KZN's ma­tric pass rate up but still not fit for the king

Observer on Saturday - - News - By Bon­gani Mthethwa

The KwaZulu-Na­tal ed­u­ca­tion depart­ment fell short of the 100 per cent pass rate de­manded by Zulu King Good­will Zwelithini in hon­our of his 70th birth­day cel­e­bra­tion. In­stead, the prov­ince achieved a 76.2 per cent over­all ma­tric pass rate for 2018.

Last year’s pass rate was a 3.3 per­cent­age point in­crease from 2017 — but pro­vin­cial ed­u­ca­tion MEC Mthandeni Dlung­wana was very pleased with the out­come, although he has promised that the depart­ment will work hard to im­prove the re­sults this year.

A to­tal of 116 152 full-time can­di­dates and 13103 adult ba­sic ed­u­ca­tion and train­ing can­di­dates wrote their fi­nal ma­tric ex­ams last year — the high­est num­ber from any other prov­ince in the coun­try.

“We’re happy to an­nounce that for the third time in a row we have suc­cess­fully in­creased the pro­vin­cial pass rate. Our over­all pass per­cent­age for 2018 stands at 76.2 per cent, which is a 3.3 per­cent­age point in­crease from the re­sults of 2017,” said Dlung­wana dur­ing the re­lease of the 2018 na­tional se­nior cer­tifi­cate re­sults at Dur­ban’s In­ter­na­tional Con­ven­tion Cen­tre yes­ter­day.

A beam­ing Dlung­wana told the packed venue that 38 573 learn­ers had achieved bach­e­lor passes in the prov­ince, which trans­lated to 33.2 per cent of the to­tal num­ber of full-time can­di­dates for 2018. This was sig­nif­i­cantly higher than the 28.7 per cent who achieved the same feat in 2017.

Ama­juba dis­trict re­claimed its top po­si­tion in KwaZulu-Na­tal by achiev­ing an im­pres­sive 81.7 per cent, fol­lowed by Ugu with 79.6 per cent, Umkhanyakude 78.1 per cent, Um­gun­gundlovu 77.5 per cent, Pine­town 77.4 per cent, Umlazi 76.76 per cent, Uthukela 76.13 per cent, King Cetshwayo 73.9 per cent, Zu­l­u­land 73.8 per cent, Umziny­athi 73.1 per cent, Harry Gwala 71,9 per cent and Ilembe 71.1 per cent.

Eleven dis­tricts im­proved their pass rate in 2018 and five achieved their high­est per­cent­age in­crease. These were Zu­l­u­land, which in­creased its per­cent­age by 8.97 per cent, Umziny­athi by 8.09 per cent, Ugu by 6.56 per cent, Ilembe by 6.19 per cent and Harry Gwala by 5.09 per cent.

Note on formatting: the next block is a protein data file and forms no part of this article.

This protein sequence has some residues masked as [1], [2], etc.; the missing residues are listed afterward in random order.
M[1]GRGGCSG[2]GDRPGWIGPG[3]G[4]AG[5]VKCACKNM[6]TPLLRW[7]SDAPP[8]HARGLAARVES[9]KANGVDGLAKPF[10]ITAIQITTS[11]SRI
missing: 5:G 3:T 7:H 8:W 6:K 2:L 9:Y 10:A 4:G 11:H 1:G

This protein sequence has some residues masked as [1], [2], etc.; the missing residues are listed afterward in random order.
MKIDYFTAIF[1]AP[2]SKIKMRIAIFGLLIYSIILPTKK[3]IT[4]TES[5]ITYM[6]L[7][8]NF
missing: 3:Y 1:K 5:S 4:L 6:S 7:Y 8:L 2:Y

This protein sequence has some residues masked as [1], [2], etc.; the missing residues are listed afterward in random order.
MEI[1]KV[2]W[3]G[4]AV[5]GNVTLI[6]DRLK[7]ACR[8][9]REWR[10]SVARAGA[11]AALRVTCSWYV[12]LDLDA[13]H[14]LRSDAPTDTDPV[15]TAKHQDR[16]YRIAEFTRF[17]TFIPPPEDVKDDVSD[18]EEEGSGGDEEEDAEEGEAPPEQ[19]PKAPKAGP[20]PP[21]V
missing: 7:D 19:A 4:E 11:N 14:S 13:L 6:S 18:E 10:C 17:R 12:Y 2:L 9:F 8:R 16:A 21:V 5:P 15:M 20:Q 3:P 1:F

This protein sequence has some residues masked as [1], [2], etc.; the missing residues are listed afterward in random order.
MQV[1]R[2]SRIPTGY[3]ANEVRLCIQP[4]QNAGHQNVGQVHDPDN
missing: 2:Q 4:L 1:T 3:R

Iron­i­cally, Dlung­wana’s home dis­trict Um­gun­gundlovu was the only one that re­gressed and de­clined by 4.01 per­cent­age point. He was not pleased, and joked that he would have to visit the dis­trict di­rec­tor.

Dlung­wana said the prov­ince had also showed a steady in­crease in the per­cent­age pass rate in maths and phys­i­cal sci­ence over the past three years.

In maths, the prov­ince ob­tained 37.91 per cent in 2016; 41.59 per cent in 2017 and 50.6 per cent in 2018. In phys­i­cal sci­ence, it ob­tained 57.76 per cent in 2016; 65.11 per cent in 2017 and a re­mark­able 73.6 per cent in 2018.

The num­ber of schools which achieved a 100 per cent pass rate was also in­creas­ing ev­ery year, said Dlung­wana.

In 2016, 85 schools achieved a 100 per cent pass rate, 109 in 2017 and 121 in 2018, with 32 in the Quin­tile 1 cat­e­gory and three spe­cial schools.

“In the same vein, our Quin­tile 1 schools are do­ing very well in spite of the chal­lenges they are faced with. In 2018, these schools achieved a 71 per cent pass rate.

“The 2018 per­for­mance shows that as a prov­ince, we have nec­es­sary sys­tems in place which we will con­tinue to strengthen.

“As we keep say­ing, we are in­deed on the right track. With this strong foun­da­tion, we are aim­ing at noth­ing be­low an 80 per cent pass rate this year,” said Dlung­wana.

Zwelithini, who plays the role of pa­tron of ed­u­ca­tion in the prov­ince and who also at­tended the re­lease of the re­sults, de­manded a 100 per cent pass of his lav­ish 70th cel­e­bra­tions, which took place at his Enyokeni and Lin­duzulu palaces in Non­goma in July last year.

NOT HAPPY: Zulu King Good­will Zwelithini speaks dur­ing the re­lease of the KwaZulu-Na­tal ma­tric re­sults for 2018 at the Dur­ban In­ter­na­tional Con­ven­tion Cen­tre yes­ter­day.

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